Physical + Mental Preparation

According to The Trek, physical injury and mental fatigue are major factors that drive hikers to leave the trail. Four months remain until I begin hiking and I thought I’d share ways I’ve been physically and mentally preparing to successfully thru-hike the AT:


I’ve never put my body through an activity as strenuous as a 2,194.3-mile hike. With the distance, I’d walk through rugged terrain, unpredictable weather, and varying elevation gain. Needless to say, developing an exercise routine was essential. I began with a rigorous workout plan, but there were days I lost track of the program, ultimately losing motivation. I got back on track by reminding myself to not be strict and to just keep moving.

(Strength + conditioning exercise examples and demonstrations for comedic effect)

Strength + Conditioning: This isn’t my favorite form of exercise, but is necessary for strengthening muscles, joint protection, and injury prevention. My workout plan consisted of three circuits; a combination of upper-body, lower-body, and core exercises in a circuit; and three sets of 8-10 reps. If that’s a bunch of gibberish to you like it was for me, a trainer (if feasible), free exercise apps, or YouTube videos could be helpful starting guides.

(Elevation on the AT)

Running: I’d rather run 10 miles than pick up a set of weights, but I noticed an increasing strain on my knees and hips due to the years of constant pounding. I still incorporate running, but modify by running short distances (2-3 miles) to keep my joints in good shape for the trail. 

Stairs + Incline: The Midwest lacks significant elevation gain, so I simulate the elevation gain throughout the AT on the treadmill at an incline and stairs anywhere from 1-3 hours. I’ll sometimes wear my pack to get used to the feel and weight.

Stretching: I think this is the most important part of training. The benefits of stretching include lowering the risk of injury, improving physical performance, and relieving muscle tension; Plus, it helps increase serotonin levels, leading me to the next topic — mental preparation.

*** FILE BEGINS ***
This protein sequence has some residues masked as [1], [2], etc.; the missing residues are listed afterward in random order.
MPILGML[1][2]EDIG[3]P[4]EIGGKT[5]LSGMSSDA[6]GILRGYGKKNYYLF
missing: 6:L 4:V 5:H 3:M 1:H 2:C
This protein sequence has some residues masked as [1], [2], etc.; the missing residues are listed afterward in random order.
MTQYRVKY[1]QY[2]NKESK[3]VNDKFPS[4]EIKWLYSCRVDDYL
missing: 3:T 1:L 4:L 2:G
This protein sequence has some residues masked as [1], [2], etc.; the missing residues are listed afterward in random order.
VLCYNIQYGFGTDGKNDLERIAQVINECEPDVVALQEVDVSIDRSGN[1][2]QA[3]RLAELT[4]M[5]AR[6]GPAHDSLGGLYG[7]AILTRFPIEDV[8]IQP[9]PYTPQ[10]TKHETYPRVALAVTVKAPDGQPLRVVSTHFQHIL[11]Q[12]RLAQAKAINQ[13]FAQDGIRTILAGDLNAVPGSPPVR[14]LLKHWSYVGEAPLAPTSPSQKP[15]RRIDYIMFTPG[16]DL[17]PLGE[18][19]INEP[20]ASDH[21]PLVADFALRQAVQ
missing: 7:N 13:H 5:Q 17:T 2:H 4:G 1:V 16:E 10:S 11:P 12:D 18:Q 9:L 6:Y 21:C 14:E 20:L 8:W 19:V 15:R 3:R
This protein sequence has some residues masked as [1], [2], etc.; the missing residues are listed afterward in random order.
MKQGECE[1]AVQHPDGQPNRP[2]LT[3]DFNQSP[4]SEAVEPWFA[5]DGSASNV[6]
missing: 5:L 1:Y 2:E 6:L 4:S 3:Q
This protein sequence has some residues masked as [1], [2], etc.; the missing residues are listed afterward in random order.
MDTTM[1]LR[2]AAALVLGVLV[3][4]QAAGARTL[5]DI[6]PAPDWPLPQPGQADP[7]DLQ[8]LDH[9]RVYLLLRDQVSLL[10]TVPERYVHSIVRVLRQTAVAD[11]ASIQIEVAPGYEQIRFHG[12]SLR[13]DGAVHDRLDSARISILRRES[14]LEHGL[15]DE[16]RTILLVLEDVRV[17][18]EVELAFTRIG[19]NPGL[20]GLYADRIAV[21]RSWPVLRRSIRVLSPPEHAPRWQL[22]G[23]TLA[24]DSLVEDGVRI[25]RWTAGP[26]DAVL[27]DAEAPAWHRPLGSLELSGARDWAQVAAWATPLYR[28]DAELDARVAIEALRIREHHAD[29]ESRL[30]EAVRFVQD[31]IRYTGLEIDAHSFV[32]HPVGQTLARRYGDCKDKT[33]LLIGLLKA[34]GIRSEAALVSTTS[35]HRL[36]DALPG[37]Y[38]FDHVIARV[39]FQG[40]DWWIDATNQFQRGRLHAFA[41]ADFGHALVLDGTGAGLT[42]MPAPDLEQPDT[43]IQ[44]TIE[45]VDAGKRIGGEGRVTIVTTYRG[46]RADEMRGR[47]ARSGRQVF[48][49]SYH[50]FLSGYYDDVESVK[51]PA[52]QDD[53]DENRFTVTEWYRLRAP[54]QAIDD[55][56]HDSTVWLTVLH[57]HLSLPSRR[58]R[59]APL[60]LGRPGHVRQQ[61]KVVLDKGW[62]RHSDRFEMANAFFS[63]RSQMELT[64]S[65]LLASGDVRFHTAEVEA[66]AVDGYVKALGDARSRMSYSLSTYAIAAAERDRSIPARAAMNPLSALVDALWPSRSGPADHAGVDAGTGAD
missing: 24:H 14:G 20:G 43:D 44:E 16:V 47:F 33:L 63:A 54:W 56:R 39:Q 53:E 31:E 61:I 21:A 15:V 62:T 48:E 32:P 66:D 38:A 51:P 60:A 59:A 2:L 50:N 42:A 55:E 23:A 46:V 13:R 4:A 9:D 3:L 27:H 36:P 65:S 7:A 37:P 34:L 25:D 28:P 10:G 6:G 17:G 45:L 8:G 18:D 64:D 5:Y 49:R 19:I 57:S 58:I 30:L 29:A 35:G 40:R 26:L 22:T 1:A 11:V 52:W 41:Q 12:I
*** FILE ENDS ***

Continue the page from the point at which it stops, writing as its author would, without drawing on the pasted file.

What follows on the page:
Despite how happy and excited I am to begin my hike, I’m also getting increasingly sad and nervous. I’m committed to this goal, but the conflicting emotions can make it challenging to focus on it. There are a few ways I’ve been coping: 

Feel the feelings: Allowing the mix of emotions and feelings to show up has been helpful for me. After managing my body responses and automatic thoughts, I link them to reasons why they’re showing up in the first place. This helps identify and clarify the emotions and feelings, bringing me back to my “why” — the purpose of doing this hike. 

Knowledge is power:  Helpful tools include blogs, videos, and podcasts. I searched for answers and advice to many questions: Where will I sleep? What gear will I need? Who are the Twelve Tribes? What is Leave No Trace? It was also helpful to reach out to accomplished thru-hikers on social media groups to pick their brains on what life was like on the AT.

Enjoy the journey: Attempting this hike is my version of a fun and exhilarating adventure. I do my best to keep from stressing about minor details and being outcome-oriented because it defeats the purpose of escaping the confines of a rigid and regimented lifestyle and, frankly, takes the fun out of it.

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Comments 2

  • Trishadee Newlin : Feb 11th

    Great honest article!

  • Gina : Feb 11th

    Good luck and have fun! For me the hardest part was missing out on what was going on back home. You’ve got this!


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